Relation of a Maximal Exercise Test to Change in Exercise Tolerance During Cardiac Rehabilitation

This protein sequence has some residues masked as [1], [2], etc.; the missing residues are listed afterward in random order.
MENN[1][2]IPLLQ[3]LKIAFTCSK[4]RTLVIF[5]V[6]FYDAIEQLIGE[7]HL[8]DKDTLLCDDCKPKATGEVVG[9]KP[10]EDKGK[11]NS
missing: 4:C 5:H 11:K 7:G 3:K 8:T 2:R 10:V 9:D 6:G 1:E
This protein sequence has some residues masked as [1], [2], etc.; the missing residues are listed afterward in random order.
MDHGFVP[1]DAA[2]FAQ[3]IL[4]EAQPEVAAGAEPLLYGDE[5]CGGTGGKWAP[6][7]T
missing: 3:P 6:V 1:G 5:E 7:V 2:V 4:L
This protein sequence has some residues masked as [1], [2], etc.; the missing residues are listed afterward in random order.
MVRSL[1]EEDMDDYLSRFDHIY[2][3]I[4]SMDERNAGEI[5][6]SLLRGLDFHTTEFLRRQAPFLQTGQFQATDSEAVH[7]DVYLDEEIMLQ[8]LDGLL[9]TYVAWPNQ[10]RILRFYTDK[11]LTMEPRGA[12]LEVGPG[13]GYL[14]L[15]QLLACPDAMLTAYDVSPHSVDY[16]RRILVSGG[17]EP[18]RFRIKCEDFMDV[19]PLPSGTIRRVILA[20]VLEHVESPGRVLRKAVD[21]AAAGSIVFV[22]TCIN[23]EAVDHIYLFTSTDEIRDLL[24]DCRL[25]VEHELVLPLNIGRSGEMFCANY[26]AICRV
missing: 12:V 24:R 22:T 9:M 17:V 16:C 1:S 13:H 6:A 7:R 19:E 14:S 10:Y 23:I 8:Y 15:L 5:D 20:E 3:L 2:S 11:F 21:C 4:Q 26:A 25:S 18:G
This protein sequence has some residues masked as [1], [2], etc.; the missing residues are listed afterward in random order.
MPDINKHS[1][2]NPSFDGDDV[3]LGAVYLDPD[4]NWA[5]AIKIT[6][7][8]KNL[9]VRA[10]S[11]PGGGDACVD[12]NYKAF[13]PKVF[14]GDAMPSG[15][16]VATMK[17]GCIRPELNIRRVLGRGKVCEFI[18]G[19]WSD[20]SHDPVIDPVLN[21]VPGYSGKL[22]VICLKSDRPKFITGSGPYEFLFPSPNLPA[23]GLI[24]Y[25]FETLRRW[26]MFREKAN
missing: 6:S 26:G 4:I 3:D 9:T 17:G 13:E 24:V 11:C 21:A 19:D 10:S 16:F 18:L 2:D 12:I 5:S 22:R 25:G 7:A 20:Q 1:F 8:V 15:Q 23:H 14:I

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The purpose of this study was to test the hypothesis that an individualized exercise training target heart rate (HR) based on a maximal graded exercise test (GXT) is associated with greater improvements in exercise tolerance during cardiac rehabilitation (CR) compared with no GXT. In this retrospective study, we identified patients who completed 9 to 36 visits of CR between 2001 and 2016, with a length of stay ≤18 weeks and a visit frequency of 1 to 3 days per week. Patients were grouped based on whether their exercise was guided by a target HR determined from a GXT. To assess the relation between GXT and change in exercise training metabolic equivalents of task (METs), we used generalized linear models adjusted for age, gender, race, referral reason, CR visits, CR frequency, METs at start, CR location, and year of participation. Out of 4,455 patients (37% female, 48% White, median age = 62 years), 53% were prescribed a target HR based on a GXT. Compared with no GXT, a GXT was associated with a significantly greater increase in covariate-adjusted METs during CR and percentage change from start (+0.44 METs [95% confidence interval [CI] 0.38 to 0.51] and +17% [95% CI 14% to 19%], respectively). In a sensitivity analysis limited to patients with 24 to 36 visits at ≥2 days per week (n = 1,319), a GXT was associated with a significantly greater increase in covariate-adjusted exercise training METs (+0.51 [95% CI 0.36 to 0.66]; +19% [95% CI 13% to 24%]). In conclusion, to maximize the potential increase in exercise capacity during CR, patients should undergo a GXT to determine an individualized exercise training target HR.